In highly evolved culture, discourse is made up of complexes of implicit
and explicit inter-textual relations, which form the meanings for new signifiers.
Meanings for common abstract nouns are derived from the modeling of
typical situations in everyday narratives. However at a further level of abstraction,
models of discourses, which themselves contain abstract concepts, provide
meanings for what are called “hyper-abstract” nominals. Here a certain limit is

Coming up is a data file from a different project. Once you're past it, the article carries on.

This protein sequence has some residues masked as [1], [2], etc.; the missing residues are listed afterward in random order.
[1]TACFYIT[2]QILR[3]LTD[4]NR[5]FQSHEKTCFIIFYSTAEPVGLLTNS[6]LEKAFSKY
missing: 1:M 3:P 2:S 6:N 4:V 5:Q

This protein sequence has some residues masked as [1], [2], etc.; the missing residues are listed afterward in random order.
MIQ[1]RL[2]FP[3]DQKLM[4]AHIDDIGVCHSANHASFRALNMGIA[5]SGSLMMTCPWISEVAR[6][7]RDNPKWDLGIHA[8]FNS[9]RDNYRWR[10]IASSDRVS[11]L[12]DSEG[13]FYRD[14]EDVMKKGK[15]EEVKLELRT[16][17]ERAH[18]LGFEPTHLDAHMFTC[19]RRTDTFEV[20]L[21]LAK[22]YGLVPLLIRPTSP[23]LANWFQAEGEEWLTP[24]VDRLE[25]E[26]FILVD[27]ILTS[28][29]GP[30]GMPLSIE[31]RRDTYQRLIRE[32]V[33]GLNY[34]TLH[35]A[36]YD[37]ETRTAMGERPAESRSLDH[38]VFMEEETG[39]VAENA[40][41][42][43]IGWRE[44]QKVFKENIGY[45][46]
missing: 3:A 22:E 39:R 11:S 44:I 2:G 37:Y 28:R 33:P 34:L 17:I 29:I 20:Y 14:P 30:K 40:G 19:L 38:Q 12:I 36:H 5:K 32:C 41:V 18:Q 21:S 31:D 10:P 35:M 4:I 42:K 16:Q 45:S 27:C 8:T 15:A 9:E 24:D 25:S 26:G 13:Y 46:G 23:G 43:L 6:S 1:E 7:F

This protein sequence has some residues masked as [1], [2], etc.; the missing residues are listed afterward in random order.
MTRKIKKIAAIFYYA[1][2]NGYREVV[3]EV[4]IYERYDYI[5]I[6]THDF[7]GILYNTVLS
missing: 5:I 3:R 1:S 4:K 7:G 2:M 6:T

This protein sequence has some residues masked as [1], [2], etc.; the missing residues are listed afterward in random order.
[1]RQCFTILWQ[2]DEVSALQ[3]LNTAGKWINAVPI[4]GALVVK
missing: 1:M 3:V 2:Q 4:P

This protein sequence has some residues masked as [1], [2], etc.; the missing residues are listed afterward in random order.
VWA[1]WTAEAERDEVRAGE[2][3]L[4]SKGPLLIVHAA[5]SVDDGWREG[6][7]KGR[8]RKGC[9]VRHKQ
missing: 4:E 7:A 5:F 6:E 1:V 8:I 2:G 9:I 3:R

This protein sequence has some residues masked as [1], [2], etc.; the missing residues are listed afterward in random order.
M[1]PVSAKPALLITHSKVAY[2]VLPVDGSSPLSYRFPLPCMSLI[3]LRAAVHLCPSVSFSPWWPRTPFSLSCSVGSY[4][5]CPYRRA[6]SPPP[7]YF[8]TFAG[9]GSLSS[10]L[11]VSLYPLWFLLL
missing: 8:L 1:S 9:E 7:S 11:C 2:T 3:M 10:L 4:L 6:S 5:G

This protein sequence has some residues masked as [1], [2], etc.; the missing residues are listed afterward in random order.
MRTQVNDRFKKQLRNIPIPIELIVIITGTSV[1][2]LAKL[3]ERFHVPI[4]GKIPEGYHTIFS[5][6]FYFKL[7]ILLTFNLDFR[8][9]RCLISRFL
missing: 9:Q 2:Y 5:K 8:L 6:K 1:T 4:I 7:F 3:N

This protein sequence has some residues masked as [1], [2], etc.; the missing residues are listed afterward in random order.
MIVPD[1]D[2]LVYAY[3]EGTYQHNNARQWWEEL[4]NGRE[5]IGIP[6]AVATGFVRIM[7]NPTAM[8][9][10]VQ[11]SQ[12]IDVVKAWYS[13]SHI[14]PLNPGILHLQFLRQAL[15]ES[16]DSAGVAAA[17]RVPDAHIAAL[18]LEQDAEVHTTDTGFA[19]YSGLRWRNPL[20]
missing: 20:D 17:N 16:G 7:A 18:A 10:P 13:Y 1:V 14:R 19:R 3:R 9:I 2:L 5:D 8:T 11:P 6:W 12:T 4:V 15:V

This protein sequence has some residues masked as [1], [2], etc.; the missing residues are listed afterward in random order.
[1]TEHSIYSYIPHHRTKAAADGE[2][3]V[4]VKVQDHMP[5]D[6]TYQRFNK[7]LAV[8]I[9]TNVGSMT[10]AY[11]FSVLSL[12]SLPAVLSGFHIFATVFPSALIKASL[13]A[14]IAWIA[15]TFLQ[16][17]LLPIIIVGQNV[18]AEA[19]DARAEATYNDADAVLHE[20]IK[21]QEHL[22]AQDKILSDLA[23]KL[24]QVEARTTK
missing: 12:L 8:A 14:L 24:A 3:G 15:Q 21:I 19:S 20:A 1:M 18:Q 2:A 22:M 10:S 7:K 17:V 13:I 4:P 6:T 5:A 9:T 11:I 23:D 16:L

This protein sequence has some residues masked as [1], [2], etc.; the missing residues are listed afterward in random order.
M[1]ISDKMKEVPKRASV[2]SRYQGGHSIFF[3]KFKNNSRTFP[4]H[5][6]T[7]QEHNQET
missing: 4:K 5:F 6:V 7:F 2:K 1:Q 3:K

reached, and it is argued that this diachronic, onomasiological process provides
a constraint on the notion of “unlimited semiosis.” This constraint has both natural
and ethical aspects.